Chametzky Prize-winner Alice Guthrie on translating Atef Abu Saif
- By Abby MacGregor
I think what I really enjoyed about this story, and what made me want to translate it, was the way Atef paints this vivid picture of several aspects of Gazan life, offering this very pointed political and social commentary along the way, but all with such a light touch. It never feels contrived, or dogmatic, and there's plenty of humor—which is such an achievement, given the intensely poignant material we are dealing with here. And that playful humor somehow doesn't detract from the reverence, the respect Atef shows his characters. Darwish is written in a particularly loving way, I find. There is a whole collection of stories featuring him, and I'd certainly like to translate more of them and get to know Darwish better. Atef was one of the early authors I translated back when I was getting started and he wasn't known in English, so it was lovely to come back around to his work many years later.
In terms of how I originally got interested in translating Arabic literature, I just remember that as an undergraduate it seemed like such an insanely difficult and deeply satisfying thing to do; I think actually a big part of the allure of it was the way it allowed me to sink much deeper into the language and how it works. It was also a way to explain the language (and my own language) to myself. Certainly being a literary translator often feels like continuing with my studies (and thinking of it that way helps make sense of the way it's generally remunerated!) and so winning a cash prize from an academic institution is fitting on more than one level, as well as being a huge honor.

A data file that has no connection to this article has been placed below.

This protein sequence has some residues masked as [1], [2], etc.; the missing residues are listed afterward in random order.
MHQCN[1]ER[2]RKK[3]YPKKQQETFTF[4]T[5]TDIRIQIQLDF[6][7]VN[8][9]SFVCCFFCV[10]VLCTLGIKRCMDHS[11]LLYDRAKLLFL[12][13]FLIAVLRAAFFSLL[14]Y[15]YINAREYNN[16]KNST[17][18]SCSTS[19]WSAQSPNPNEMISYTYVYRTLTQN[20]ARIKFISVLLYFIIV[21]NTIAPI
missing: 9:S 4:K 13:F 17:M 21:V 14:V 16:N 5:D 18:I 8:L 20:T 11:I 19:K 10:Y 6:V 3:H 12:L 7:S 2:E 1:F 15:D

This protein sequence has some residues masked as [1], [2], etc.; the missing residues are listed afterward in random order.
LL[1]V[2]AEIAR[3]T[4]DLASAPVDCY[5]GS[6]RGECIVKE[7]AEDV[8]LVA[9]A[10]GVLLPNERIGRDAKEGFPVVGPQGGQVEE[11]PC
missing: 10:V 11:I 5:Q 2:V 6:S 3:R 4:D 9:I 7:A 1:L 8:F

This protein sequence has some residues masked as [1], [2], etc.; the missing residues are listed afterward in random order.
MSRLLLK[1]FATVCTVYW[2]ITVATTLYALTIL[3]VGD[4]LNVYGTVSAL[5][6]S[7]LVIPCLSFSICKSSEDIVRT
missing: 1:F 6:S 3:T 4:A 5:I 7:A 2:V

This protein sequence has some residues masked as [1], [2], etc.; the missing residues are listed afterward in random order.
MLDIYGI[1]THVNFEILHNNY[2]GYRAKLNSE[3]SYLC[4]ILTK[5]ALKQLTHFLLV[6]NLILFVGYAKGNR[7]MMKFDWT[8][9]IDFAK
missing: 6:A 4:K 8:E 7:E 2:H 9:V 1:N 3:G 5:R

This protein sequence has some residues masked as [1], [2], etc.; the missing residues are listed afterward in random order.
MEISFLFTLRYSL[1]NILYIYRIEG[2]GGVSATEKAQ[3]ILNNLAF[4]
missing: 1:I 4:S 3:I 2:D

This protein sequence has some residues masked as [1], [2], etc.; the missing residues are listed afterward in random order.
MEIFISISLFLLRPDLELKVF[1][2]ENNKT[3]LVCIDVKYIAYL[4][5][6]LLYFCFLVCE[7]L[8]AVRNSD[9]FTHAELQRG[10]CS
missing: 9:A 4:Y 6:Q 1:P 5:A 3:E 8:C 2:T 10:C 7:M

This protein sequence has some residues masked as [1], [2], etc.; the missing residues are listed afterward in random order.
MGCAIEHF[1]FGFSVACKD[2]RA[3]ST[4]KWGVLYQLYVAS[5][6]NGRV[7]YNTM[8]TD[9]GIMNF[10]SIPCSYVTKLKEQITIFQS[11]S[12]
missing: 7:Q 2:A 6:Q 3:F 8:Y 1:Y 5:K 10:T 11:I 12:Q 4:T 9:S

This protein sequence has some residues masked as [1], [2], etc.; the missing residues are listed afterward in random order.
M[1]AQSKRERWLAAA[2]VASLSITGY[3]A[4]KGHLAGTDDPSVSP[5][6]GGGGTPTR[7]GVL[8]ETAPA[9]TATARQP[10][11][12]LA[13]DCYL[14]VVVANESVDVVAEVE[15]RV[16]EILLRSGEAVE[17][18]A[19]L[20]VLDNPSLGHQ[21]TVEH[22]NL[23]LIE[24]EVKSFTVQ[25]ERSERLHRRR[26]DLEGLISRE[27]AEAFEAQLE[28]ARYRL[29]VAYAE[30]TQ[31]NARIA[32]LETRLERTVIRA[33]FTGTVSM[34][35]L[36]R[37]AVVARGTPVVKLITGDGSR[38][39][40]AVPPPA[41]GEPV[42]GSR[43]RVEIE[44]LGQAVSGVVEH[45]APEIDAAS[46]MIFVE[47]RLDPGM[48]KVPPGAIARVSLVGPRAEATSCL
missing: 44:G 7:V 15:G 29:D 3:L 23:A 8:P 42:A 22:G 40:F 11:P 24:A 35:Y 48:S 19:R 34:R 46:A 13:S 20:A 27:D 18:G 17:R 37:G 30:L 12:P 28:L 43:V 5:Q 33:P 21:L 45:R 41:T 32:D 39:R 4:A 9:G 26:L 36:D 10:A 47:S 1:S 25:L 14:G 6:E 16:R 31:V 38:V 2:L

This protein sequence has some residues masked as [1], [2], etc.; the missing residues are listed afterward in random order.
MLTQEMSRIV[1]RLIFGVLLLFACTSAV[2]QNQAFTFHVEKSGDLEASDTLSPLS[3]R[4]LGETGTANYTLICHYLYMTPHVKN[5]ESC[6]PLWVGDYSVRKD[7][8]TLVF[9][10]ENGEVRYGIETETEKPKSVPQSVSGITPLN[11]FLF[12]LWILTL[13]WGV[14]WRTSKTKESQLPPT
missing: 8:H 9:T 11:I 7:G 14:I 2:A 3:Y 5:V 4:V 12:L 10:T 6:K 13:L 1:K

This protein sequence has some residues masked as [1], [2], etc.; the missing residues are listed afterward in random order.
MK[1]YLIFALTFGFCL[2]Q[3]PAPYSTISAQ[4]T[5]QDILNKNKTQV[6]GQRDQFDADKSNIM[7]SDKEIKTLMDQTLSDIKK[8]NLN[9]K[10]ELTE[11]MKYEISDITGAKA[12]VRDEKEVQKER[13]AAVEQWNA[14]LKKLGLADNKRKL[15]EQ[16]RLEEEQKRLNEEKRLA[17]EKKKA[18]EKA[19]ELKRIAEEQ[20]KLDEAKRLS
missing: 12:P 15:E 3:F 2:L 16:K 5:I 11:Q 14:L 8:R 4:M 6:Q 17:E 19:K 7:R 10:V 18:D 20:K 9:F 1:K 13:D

Along with everyone else who knows Atef, I have obviously been extremely distressed by the news of his assault. I had just written to him to tell him about the prize win a couple of days before the attack happened. I am looking forward to news of his further recovery, and his return home to his family.
ALICE GUTHRIE is a British translator, editor, journalist and event producer specializing in Arabic-English literary and media content. Since 2008, her work has appeared in a range of international publications, with an increasing focus on Syria, where she studied Arabic between 2001 and 2003. She is literary producer for Shubbak, London’s biennial festival of Arab arts and culture, and bilingually edits Arabic-English translations for various literary presses. A former Translator in Residence at London’s Free Word Centre and American Literary Translators Association Fellow, in 2015 she was a recipient—with Syrian writer Rasha Abbas—of the Omi International Translation Lab fellowship.
ATEF ABU SAIF is a Palestinian writer living in Gaza. He has published six novels His novel A Suspended Life was shortlisted for the 2015 Arab Booker Prize. He edited a collection of short stories from Gaza titled The Book of Gaza, which includes one of his own short stories. His account of the Israeli attacks against Gaza in 2014 was published in English under the title The Drone Eats with Me: Diaries from a City Under Fire. Abu Saif holds a PhD in political science and teaches at the University of Al-Azhar in Gaza.